‘I had to be confident I’d find a job’: What happens next for defeated MPs

Dominic Raab and Sajid Javid
Dominic Raab and Sajid Javid have already repositioned themselves for life after Westminster

Of all the turbulent job markets in the world, MPs seeking employment after leaving the House of Commons this summer must be right up there. Browsing the LinkedIn profiles of the staggering number of senior MPs not seeking re-election in July is an eye-opening exercise in just how quickly they’re positioning themselves for life after politics. “Dominic Raab: Senior Strategic Adviser on Global Affairs at Appian Capital Advisory LLP” is one example. “Sajid Javid is currently a senior adviser to Centricus Partners LP” is another.

Indeed, with 158 MPs deciding to retire from front-line politics at this election, there’s a sense that many have been trying to get ahead of their soon-to-be ousted peers for months by leveraging any remaining power, authority or expertise they still have to snap up potentially lucrative roles, rather than waiting for the electorate to force the issue.

One Westminster insider described this new job market as “extremely tough”. Headhunters and corporate recruitment agencies are being approached by MPs and companies alike to build relationships and find roles that suit both parties.

“The way to think about any recruitment process – whether it’s concerning a politician or otherwise – is that they have to position themselves in a way that demonstrates commercial value to the client,” says Kadeem Houson from Kea Consultants, a boutique search firm operating in the alternative investment space who partner with both clients and candidates.

To protect their privacy, Houson is not about to tell The Telegraph exactly which politicians they’ve worked with. “It’s fair to say there’s a few at the moment, but it’s tended to be opportunistic rather than proactive,” he says.

According to the former MP (and now Telegraph columnist) Tom Harris being proactive isn’t necessarily the best strategy for job-seeking MPs. Harris lost his seat in 2015, and admits he really should have been panicking given he was potentially going to have to fill not just his salary, but that of his entire family given his wife worked in his office.

“I’d already logically prepared for that, because I knew we were going to lose for six months,” he remembers. “So I’d spoken to a lot of people who were giving me encouraging noises about future job prospects. I had gone to a couple of headhunters and given them my CV.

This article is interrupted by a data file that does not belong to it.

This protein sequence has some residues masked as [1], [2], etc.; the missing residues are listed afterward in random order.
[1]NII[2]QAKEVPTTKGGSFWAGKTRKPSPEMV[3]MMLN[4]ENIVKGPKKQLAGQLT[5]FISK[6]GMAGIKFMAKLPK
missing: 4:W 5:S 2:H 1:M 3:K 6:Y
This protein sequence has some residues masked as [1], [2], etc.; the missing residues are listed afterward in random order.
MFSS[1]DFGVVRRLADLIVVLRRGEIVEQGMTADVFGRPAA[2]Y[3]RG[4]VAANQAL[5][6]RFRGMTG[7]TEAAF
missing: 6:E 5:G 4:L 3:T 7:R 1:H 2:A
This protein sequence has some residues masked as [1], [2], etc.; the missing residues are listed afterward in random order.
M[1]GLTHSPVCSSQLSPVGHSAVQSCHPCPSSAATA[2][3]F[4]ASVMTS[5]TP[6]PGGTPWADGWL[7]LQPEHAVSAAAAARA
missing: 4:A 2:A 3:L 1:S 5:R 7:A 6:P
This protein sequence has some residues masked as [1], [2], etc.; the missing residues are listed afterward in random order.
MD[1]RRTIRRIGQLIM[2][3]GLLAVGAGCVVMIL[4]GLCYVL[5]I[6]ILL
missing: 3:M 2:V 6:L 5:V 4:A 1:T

“But actually, it was a friend in the SNP who gave me some really good support and advice. To just take a pause and see what was out there. That there would be opportunities and to be confident that one would come up that would suit. But I didn’t feel entitled, far from it.”

‘There’s often a lot of sensitivity’

So what commercial value do soon to be ex-politicians have? There are several different ways that MPs on the job hunt can structure their CVs, says Houson. But the talents that most people suppose they’re hired for – lobbying and opening doors – isn’t, in his experience, their biggest asset.

“Actually, there’s often quite a lot of sensitivity from our clients around being associated with anyone of a political persuasion,” he says. “That can be a positive or negative reputationally, and some don’t want to be at the mercy of that.

“So what you do find is that it is less about how these people can open doors, and more about their skills in understanding what’s behind the doors once they are open – and advising what to do next. It’s about knowing the geopolitics or the economies in different industries.

“If one of my clients tried to cover a certain area or a certain geography, having someone who gets the general political system and even just the ‘done things’ in these places can be of real commercial value. That’s a skillset that can be assessed regardless of political persuasion.”

And that is an important point. Harris says what really worked for him was the cross-party relationships he’d built up in Parliament. After all, this is a Labour MP who ended up advising the Conservative Party on Scottish issues. “People did me favours and went the extra mile for me, and I remain so grateful for that,” he says. “But it helps if you can develop these personal relationships across the political spectrum – and certainly if you want to work in any kind of lobbying or public affairs field, you have to be able to convince these companies that there’s not going to be any hostility to you.”

‘Career politicians are less desirable’

The language companies are using in their high-profile decisions to hire MPs certainly speaks to a more collegiate set of work skills. It is telling how some parliamentarians are looking to add to the second, third or sometimes even fourth jobs they took on while in office. Whatever the view on whether second jobs for MPs should be permitted at all – and Harris says it’s “deeply illiberal” to restrict them – the Parliamentary Register of Members’ Financial Interests makes for fascinating reading when it comes to what corporate entities think they can gain from MPs’ expertise.